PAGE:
Hi,

Oracle12 introduced a new database architecture for the Oracle database: multi-tenant or pluggable databases.  The basic concept is a container database (CDB) that can contain one or more pluggable databases (PDBs).  The main feature of this new architecture is to significantly reduce the number of database background processes when more than one Oracle database instance is on a single computing environment.  This pluggable feature has a few more fringe benefits mostly intended for the DBA staff. 

Andy Mendleshon (Senior VP at Oracle Corp) talked at OOW a couple of years ago about what the ‘C’ stands for in Oracle12.  He went into detail on how the C stands for:

  • Container – one database environment that contains other application databases.
  • Consolidate – allows for the sharing of resources (such as computer disk and background processes), sharing similar backup/recovery schemes, and simplifying the DBA task of patch management and database upgrades.
  • Cloud – the CDBs are well suited for the Oracle Cloud Computing model.  PDBs can easily be moved from one CDB to another, including CDBs on-premises to CDBs in the cloud (and vice-versa).

The container database contains a data dictionary used to manage the PDB environment.  The accounts SYS and SYSTEM are at the container level.  The CDB has the database environment that will be common to all the PDBs plugged into it.  So, if you have a RAC instance, any PDB plugged into this CDB with the RAC features installed will be using the RAC environment!  Likewise, databases and applications that have similar uptime/backup/recovery requirements can all use the same CDB as well.  Once a PDB is plugged into a CDB, it inherits all of that CDB’s features.  It is this simple to also move database applications using the PDB environment to a CDB that is hosted in the cloud.

Consolidating related database environments can significantly reduce hardware requirements.  I’ve been in shops where they have 10 to 15 Oracle instances running on a Unix platform, each having its own set of background processes and memory footprints.  Using the CDB architecture, similar applications can share memory and background processes.  Consolidation can also be considered for applications that have similar backup/recovery features, Data Guard, RAC, and database release levels.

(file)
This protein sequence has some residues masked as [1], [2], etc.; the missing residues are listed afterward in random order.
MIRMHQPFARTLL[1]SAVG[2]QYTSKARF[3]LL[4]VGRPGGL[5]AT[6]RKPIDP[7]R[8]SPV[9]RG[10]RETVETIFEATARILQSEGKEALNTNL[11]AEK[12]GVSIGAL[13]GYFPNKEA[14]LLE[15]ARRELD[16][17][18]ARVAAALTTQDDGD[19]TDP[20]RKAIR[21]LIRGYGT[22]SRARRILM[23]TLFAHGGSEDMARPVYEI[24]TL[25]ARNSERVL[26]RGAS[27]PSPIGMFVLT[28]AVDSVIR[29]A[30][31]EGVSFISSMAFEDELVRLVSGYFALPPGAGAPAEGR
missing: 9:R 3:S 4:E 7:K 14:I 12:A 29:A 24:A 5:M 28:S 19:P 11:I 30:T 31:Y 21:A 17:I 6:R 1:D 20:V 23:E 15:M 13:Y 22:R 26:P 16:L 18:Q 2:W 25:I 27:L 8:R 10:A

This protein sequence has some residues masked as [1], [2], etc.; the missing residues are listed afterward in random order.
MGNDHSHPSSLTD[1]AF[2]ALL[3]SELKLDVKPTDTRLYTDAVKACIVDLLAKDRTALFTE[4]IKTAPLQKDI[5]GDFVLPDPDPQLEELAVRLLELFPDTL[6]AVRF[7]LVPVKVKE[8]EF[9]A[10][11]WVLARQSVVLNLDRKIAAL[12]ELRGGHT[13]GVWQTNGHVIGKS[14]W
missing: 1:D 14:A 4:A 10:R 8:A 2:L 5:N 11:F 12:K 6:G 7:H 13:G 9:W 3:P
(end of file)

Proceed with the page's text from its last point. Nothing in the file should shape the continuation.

Consolidation also GREATLY aids the DBA.  Using the above example with 10 to 15 Oracle instances that need to be upgraded, if these were all in the same CDB environment, just one upgrade is necessary.  The PDBs will inherit the upgrade.  The DBAs monitor and manage at the CDB level, hence managing dozens of databases at the same time.

Click here to read more about consolidating your Oracle databases using this technology.

 

 

Pluggable Database Architecture  Source:

http://www.oracle.com/us/corporate/analystreports/corporate/managing-dbs-as-one-pdbs-2061401.pdf

The above pictorial shows a CDB environment.  There is a root database that the PDBs are plugged into.  This instance is called CDB$ROOT.  The syntax to add and drop PDBs from one CDB to another is simple.  This alone could make for fast and easy test and QA environments as PDBs are easy and fast to clone…copy.  Rapid cloning can also occur across CDBs.  Also, a base PDB exists named SEED$PDB.  This PDB gives the DBA the ability to quickly clone and start a new database instance for a particular or new application need.  In the standalone database mode, the DBA would have to start the database installer, going through a bunch of steps to install an instance of Oracle.  Using the seed PDB, this whole task is as simple as one command line.

Oracle12 release 1 can support up to 252 pluggable databases.  In Oracle12 release 2, this number has been increased to over 1,000 pluggable databases! 

 

I created this image for my user group presentation,Oracle12 New Features. to show a possible multi-tenant environment and to illustrate how to setup your SQL*Net to connect to each instance, including the CDB instance.

The CDB above has been given the Oracle default name: ORCL.  Notice this instance has its own SYSTEM and SYSAUX tablespaces (for its database catalog information and common catalog information for the PDBs), and application tablespaces.